On Episode 11 of #Kidtech, our CEO Dylan Collins was joined by the UK’s Information Commissioner, Elizabeth Denham. She leads the UK Information Commissioner’s Office (ICO), which is responsible for regulating data privacy in the UK; overseeing the data protection practices of companies, charities, and government agencies. 

Elizabeth Denham features on SuperAwesome's #Kidtech podcast.

The Age Appropriate Design Code has just been released, with a 12-month transition period for online services to conform. The Code is a set of 15 standards that online services should meet to protect children’s privacy, and applies to all providers of information services likely to be accessed by kids in the UK (including, apps, websites, games, connected toys and more). 

The ICO’s Code is regarded as one of the most forward-thinking pieces of legislation in the area of kids’ online privacy and protection – but in the Commissioner’s opinion it won’t be long before this type of legislation is commonplace. 

“A generation from now we’ll all be astonished that there was ever a time when there wasn’t regulation to protect kids online. And it’ll be as normal as putting on a seatbelt. So you may say that we’re at the bleeding edge of thinking about these kinds of design issues, but I think it is going to be a regular part of our lives and protecting kids online will be expected.”

This is a natural eventuation, since children’s privacy is now the issue that parents, teachers and policymakers are most concerned about. And even the big tech companies are starting to follow this lead. Commissioner Denham continued:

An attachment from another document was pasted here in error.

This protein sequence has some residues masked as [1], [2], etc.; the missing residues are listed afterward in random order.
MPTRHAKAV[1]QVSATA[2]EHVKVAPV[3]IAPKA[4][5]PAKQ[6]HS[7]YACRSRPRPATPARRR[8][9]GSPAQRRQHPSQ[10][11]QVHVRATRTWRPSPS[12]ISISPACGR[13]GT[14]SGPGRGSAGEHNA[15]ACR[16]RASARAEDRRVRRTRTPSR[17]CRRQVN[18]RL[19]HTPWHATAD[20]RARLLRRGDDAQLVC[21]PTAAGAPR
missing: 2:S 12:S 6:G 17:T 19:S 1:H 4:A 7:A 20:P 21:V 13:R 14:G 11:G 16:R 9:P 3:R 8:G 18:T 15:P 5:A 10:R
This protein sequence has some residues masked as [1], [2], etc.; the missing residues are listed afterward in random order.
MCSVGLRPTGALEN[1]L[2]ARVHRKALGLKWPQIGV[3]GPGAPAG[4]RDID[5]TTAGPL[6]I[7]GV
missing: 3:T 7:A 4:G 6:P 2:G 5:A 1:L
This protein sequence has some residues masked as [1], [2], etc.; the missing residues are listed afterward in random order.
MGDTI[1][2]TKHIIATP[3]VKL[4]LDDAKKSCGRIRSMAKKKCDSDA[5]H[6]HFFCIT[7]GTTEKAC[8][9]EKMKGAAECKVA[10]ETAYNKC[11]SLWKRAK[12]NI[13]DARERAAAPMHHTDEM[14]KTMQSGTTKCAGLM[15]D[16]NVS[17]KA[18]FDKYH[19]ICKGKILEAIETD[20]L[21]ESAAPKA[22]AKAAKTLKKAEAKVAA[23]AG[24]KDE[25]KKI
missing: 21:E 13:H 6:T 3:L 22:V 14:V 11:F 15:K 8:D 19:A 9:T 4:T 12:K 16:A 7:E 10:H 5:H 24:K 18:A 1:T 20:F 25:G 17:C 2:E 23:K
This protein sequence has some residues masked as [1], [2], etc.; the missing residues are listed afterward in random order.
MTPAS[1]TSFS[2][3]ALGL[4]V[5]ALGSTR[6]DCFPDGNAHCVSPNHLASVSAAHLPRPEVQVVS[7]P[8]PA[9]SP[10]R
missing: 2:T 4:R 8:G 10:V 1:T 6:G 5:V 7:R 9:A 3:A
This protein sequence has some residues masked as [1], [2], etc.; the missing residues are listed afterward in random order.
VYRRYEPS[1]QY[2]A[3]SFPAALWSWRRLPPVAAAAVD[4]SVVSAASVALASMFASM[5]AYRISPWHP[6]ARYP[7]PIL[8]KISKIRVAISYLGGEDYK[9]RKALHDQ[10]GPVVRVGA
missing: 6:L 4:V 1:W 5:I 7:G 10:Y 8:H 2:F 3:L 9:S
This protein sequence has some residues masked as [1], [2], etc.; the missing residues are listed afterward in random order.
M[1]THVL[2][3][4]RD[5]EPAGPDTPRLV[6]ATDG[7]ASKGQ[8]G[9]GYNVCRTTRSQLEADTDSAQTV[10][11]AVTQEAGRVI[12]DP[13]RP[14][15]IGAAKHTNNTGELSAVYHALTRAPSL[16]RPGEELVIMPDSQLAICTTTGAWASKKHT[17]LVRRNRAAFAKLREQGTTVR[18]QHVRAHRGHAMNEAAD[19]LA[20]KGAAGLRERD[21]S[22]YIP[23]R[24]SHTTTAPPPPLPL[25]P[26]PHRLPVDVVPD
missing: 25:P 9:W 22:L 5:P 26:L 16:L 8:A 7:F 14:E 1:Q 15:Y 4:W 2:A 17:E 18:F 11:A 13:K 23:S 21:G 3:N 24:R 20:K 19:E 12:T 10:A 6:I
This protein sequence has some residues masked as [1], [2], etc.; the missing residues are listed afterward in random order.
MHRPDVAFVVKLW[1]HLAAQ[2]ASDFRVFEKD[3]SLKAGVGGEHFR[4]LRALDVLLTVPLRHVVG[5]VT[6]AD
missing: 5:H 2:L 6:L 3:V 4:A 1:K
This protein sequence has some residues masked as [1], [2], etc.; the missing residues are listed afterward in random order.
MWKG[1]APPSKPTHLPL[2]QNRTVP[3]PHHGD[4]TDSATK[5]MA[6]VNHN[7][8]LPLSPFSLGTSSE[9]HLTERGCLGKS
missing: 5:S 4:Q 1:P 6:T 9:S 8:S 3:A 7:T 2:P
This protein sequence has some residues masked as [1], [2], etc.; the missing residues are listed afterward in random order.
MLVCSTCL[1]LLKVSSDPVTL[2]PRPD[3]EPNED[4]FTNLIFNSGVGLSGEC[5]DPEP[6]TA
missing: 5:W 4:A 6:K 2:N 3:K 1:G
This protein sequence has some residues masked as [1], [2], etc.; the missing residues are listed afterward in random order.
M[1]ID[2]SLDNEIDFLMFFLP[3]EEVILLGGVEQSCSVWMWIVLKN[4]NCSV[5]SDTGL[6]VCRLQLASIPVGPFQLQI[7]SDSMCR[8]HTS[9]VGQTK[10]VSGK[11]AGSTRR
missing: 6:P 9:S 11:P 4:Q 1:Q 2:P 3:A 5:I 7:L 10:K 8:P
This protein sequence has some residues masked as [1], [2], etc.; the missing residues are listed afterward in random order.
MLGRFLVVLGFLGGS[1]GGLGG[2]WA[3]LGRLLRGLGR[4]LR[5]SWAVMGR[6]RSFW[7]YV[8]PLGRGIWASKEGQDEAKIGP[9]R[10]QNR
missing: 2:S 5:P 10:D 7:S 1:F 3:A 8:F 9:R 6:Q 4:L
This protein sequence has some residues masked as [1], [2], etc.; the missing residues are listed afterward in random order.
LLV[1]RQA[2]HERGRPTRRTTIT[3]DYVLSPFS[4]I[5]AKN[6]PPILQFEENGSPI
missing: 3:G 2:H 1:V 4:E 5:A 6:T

“On my recent trip to Silicon Valley in February, I met with the big tech companies and all of them are thinking about children’s privacy. And it seems the one thing that everybody agrees (and that is the tech companies, and that is the policy makers, and it is the regulators) is that children’s privacy needs to be taken care of. 

“Kids are not like adults online, so we need to create a space online where kids can learn and play and experience. We’re not trying to keep them off the internet, we’re trying to keep them on a children’s appropriate internet.” 

Elizabeth Denham, Information Commissioner

It’s easier said than done. The internet was never designed for kids, so we have a huge amount of catching up to do, even as the percentage of internet users who are under the age of 16 gets higher and higher. Not everyone has yet acknowledged the significance of the number of children online – but the Commissioner is confident that platforms who offer products such as games will be leading the charge. 

“I think they do understand that the design of their services for children needs to change and needs to provide age appropriate design. When I was in Silicon Valley, I was really impressed that designers and engineers were talking to our regulatory designers and engineers, and really trying to get a view on this. 

“And what’s ambitious, I suppose, and what’s new in this space is that the fifteen standards in the code go to the very design of the services. It’s not about age gating, it’s about designing the internet and internet services for children.”

The Code requires that companies and organizations that are likely to be accessed by children build privacy-by-design into their services. This could take a number of forms: defaulting profiles to privacy and location data turned off by default are both good examples of some of the settings that could become standard. 

This reflects a fundamental shift in children’s digital privacy laws, from the paradigm of self-identified children’s content, to a much more practical viewpoint:kids are going to try and access almost all services today. 

To hear more of Commissioner Denham’s conversation with Dylan, listen to the full podcast here